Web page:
Since we live in a relatively tight neighborhood we are affected by the neighbors, water that washes up on the grassy strip during storms, etc...

Well when TruGreen Chemlawn or whatever poison sprayer stopped coming over, the lawn went to crabgrass and clover fast.

And I LOVE clover. And I despise crabgrass, because A) it eats everything else then B) dies when the weather gets cold.

So I spent a great deal of time removing the top layer of soil in some spots, and picking and picking and picking it out by the root. And now, a few years later the lawn - except the grassy strip - is mainly crabgrass free, with some good white clover and some scraggly grass poking through. I lay down a lot of seed, and my reel mower needs a good tuning so.  One thing to note, in the early stages of this, the crabgrass and the clover were best friends,with the long and stringy sidewise stuff crawling underneath the clover where it was hard to see. I would pull up yards of it at a time.

By removing the direct reseeding, I seem to have taken care of most of the problem, although not all of it.  Seed washes, drops, and blows onto our property and its just going to happen. The neighbors have crabgrass, the grassy strip is crabgrass (which I mow as low as possible but turns out it still seeds).

The clover, however, I know that spreads, but it does well in drought and wet conditions, and I for one really like the flowers, as do the local bees. When everyone else is watering constantly and still turning brown, I've got a low maintenance mostly green yard.

Our 150' long gravel driveway is also home to many "weeds", but I've found that a large pump sprayer with white vinegar and dish soap applied on sunny mornings goes a long way towards weakening it, if not killing it outright, and seeding has been kept to a minimum.  The vinegar will kill lawn grass so it needs to be used only on areas where you don't want anything growing. Don't skip the soap, it seems to help the vinegar stick or something.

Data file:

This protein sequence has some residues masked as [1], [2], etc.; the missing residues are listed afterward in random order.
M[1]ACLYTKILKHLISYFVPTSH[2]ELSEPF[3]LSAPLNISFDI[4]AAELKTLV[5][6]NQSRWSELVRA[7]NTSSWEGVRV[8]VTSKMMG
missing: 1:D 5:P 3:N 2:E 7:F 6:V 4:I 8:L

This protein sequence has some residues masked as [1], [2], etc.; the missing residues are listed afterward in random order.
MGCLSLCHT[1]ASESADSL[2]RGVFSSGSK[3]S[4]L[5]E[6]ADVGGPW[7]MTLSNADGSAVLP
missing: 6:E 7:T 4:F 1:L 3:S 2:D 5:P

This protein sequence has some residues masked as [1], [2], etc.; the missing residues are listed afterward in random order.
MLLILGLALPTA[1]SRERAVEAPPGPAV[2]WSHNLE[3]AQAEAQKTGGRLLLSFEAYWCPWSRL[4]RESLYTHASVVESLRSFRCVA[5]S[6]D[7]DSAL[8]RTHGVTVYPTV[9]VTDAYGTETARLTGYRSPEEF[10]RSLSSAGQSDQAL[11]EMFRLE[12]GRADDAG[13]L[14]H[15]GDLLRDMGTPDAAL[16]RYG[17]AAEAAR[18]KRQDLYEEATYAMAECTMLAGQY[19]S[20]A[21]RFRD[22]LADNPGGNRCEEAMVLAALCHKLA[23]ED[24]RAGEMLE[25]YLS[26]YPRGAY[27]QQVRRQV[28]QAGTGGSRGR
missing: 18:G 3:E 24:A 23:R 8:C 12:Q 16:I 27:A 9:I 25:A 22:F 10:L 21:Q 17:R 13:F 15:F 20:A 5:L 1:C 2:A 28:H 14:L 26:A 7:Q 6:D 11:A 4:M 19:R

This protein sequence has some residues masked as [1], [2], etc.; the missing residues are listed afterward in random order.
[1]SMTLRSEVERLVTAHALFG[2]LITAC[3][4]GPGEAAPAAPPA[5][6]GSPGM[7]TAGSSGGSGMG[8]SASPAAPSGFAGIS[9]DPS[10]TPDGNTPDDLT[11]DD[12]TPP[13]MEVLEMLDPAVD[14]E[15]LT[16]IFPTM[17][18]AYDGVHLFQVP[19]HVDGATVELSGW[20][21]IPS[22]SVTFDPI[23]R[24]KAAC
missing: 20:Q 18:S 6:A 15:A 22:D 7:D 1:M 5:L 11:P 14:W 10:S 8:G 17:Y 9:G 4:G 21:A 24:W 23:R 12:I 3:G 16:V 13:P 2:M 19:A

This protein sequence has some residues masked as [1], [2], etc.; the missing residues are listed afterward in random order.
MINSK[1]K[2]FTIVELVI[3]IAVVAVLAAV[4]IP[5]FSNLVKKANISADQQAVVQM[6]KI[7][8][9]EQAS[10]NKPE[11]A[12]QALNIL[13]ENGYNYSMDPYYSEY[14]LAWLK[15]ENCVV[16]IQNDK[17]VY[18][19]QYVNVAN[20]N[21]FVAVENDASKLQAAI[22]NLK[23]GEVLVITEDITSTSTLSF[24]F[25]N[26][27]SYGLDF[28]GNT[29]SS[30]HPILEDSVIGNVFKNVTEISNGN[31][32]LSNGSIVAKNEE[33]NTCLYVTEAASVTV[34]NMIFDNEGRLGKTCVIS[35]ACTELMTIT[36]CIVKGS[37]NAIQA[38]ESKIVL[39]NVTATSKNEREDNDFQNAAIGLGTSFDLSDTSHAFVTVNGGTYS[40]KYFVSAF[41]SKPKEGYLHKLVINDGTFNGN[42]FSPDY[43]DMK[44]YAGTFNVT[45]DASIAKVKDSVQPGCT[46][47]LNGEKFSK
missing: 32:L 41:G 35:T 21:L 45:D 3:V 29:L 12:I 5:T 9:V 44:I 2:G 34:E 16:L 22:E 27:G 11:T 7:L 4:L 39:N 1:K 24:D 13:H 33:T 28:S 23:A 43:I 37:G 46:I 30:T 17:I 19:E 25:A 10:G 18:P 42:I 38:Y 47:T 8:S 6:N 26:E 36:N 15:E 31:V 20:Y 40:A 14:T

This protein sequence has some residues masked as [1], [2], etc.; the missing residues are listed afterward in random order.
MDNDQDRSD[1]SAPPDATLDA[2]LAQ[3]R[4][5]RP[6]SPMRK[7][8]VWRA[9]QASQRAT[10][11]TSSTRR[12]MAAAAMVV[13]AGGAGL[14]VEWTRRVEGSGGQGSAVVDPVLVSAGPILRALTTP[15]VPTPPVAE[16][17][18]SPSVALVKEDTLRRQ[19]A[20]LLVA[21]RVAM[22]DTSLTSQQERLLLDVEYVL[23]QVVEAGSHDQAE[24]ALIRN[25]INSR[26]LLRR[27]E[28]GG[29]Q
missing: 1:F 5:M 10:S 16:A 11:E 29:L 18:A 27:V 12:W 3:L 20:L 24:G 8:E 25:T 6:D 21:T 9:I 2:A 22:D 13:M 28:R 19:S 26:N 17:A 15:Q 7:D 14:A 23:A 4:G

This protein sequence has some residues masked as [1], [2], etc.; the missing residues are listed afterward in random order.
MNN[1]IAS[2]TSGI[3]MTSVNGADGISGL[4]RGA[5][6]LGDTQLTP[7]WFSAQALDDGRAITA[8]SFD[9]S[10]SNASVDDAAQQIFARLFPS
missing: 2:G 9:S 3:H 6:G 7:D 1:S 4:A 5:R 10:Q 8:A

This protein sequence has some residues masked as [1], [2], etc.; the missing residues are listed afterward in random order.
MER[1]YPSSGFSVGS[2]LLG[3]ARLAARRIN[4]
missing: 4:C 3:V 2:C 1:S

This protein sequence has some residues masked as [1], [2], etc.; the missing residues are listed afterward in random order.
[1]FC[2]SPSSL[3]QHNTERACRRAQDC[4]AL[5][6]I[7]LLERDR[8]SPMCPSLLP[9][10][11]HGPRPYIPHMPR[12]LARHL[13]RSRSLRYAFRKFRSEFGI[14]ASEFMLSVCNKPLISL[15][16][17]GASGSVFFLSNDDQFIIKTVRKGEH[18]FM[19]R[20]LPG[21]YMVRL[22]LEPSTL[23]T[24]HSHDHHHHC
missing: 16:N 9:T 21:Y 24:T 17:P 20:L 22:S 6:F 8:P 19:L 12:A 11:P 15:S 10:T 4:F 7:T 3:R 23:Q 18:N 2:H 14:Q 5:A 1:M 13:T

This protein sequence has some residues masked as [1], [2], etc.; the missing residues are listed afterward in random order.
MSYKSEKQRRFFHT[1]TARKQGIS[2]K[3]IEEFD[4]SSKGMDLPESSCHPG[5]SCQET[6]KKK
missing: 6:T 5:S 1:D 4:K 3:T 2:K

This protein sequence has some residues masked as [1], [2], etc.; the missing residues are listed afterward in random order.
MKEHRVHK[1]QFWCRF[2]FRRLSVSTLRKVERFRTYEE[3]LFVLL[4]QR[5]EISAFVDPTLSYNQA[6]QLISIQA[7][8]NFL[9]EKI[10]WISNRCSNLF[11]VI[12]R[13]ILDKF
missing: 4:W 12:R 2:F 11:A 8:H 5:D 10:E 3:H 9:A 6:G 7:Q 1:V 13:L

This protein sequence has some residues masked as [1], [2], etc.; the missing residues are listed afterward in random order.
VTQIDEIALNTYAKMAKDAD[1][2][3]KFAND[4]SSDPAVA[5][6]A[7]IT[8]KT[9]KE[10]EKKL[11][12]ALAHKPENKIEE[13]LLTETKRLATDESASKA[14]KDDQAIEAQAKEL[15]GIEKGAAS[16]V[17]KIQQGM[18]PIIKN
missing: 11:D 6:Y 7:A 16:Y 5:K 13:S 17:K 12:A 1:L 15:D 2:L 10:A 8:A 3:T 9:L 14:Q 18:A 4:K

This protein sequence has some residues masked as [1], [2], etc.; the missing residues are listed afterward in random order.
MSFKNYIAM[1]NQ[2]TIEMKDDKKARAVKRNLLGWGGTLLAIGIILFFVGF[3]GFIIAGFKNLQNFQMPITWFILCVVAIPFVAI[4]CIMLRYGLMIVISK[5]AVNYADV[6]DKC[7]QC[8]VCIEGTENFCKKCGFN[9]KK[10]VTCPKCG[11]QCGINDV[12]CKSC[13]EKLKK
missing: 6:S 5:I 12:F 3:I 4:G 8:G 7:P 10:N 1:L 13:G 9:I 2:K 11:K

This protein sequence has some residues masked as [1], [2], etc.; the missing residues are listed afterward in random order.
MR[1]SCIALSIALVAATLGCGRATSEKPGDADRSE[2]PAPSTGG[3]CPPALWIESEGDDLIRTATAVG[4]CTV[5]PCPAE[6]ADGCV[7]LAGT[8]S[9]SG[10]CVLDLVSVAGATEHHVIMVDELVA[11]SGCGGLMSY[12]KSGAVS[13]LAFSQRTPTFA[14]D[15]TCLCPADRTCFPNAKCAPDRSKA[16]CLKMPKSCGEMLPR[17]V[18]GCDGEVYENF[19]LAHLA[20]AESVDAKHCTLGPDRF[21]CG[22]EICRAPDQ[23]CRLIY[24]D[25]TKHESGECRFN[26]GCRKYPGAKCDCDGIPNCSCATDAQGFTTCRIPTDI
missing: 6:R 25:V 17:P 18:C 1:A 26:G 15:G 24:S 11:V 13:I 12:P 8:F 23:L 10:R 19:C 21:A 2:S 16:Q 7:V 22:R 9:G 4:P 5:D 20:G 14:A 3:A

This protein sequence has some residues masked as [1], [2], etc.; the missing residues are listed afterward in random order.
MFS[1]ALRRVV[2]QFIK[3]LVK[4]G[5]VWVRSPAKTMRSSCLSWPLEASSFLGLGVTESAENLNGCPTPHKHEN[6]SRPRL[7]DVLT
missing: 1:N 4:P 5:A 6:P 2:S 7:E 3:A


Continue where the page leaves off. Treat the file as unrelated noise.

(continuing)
Gerard

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Re: weed killer
« Reply #11 on: September 08, 2013, 08:56:13 AM »
I don't mind the lawn being a bit longer, but it's hell on my reel mower (I think I have a max of 2.5" or 3" on it) and the wife thinks it looks bad.
Yeah, this is true for me, too. The reel mower works in the early spring, but when the grass tries to go to seed (late June in my area), it puts up fast-growing tougher stems, which the reel mower can't handle. From then on in, I use a string trimmer and let the grass go to about 6 inches long. This sounds really long, but (a) it looks awesome when it blows in our constant winds and (b) my lawn is surrounded by plant and flower beds and fences, so it's never directly contrasting with what the neighbours have. If I lived somewhere with golf-green lawn neighbours, I would definitely have a problem (well, actually *they* would have a problem, but it would rebound on me!).

PS I love clover.